Bankers bonus tax exodus is a price worth paying, says Bank of England
If bankers leave the country to avoid the bonus tax it's probably a price worth paying! That's the surprising view of Andy Haldane, the Bank of England's head of financial stability.
Speaking on the BBC World Service, Haldane said that banks had become too big and coud do with paring down. "Some of the downsides of carrying around a big financial system are now evident to all,” he said. "There is not so much as a scintilla of evidence of bigger being better in banking .... A lot of the noise around that really is rhetoric.
"So in most industries we do think that bigger and wider delivers a better product for the end user. I think in banking the evidence on that is close to non-existent. And we do know at the same time that bigger certainly isn't better when the going gets tough. Bigger during this crisis has meant bigger bailouts not better bailouts."
He said that if the price of reform was the departure of some bankers from the UK, then that would be worth it. "It's true that the lobbying effort of the financial sector should not be under-estimated. Equally, the way to beat that back is by appealing to logic and to evidence,” he said. "If some were to migrate overseas that would be unfortunate but given the costs of carrying that financial system around, it may be a price worth paying."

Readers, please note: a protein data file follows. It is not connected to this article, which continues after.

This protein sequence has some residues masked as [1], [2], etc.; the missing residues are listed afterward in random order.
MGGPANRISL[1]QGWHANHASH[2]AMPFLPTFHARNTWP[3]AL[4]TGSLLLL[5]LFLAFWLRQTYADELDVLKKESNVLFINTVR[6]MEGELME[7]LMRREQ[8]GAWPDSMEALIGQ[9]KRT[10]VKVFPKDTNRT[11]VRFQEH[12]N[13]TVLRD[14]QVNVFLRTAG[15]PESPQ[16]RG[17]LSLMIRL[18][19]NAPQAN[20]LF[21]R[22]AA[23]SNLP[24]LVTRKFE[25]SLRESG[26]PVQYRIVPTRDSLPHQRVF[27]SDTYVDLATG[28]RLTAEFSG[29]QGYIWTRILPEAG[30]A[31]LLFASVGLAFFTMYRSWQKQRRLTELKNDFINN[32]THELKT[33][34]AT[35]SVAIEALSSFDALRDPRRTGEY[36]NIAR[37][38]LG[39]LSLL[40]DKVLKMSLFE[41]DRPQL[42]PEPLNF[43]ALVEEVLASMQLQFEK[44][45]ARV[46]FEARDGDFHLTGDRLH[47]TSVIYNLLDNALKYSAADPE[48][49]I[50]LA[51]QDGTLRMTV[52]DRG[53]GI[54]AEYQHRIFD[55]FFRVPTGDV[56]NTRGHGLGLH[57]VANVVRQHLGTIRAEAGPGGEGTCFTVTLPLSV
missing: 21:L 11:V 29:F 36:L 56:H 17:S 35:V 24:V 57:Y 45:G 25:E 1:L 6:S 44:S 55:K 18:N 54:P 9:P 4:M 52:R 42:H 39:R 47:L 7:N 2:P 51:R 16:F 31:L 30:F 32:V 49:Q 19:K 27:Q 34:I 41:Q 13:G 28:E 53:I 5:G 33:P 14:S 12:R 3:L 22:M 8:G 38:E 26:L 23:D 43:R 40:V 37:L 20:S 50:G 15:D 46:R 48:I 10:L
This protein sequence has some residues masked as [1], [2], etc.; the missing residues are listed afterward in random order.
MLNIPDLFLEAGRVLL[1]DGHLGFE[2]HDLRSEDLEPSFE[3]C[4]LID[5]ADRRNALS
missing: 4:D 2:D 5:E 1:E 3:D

Haldane also warned of the dangers of a new culture in which banks were ready to take high risks confident that the taxpayer will bail them out if things go wrong, a scenario he called a “doom loop'. "It's a loop we've been round repeatedly over the last 200 years which is that every time we have one of these events, the public sector has ridden to the rescue, it has written the cheque,” he warned. “That has rather fortified the financial sector to double their bets for next time which means that when next time comes the cheque needs to be that much bigger ... It will be a long-run battle."
His comments came on the eve of publication of the Bank's twice-yearly Financial Stability Report said that the recent stabilisation of the banking system owed little to the skill of bankers and more to do with the reduction in competition.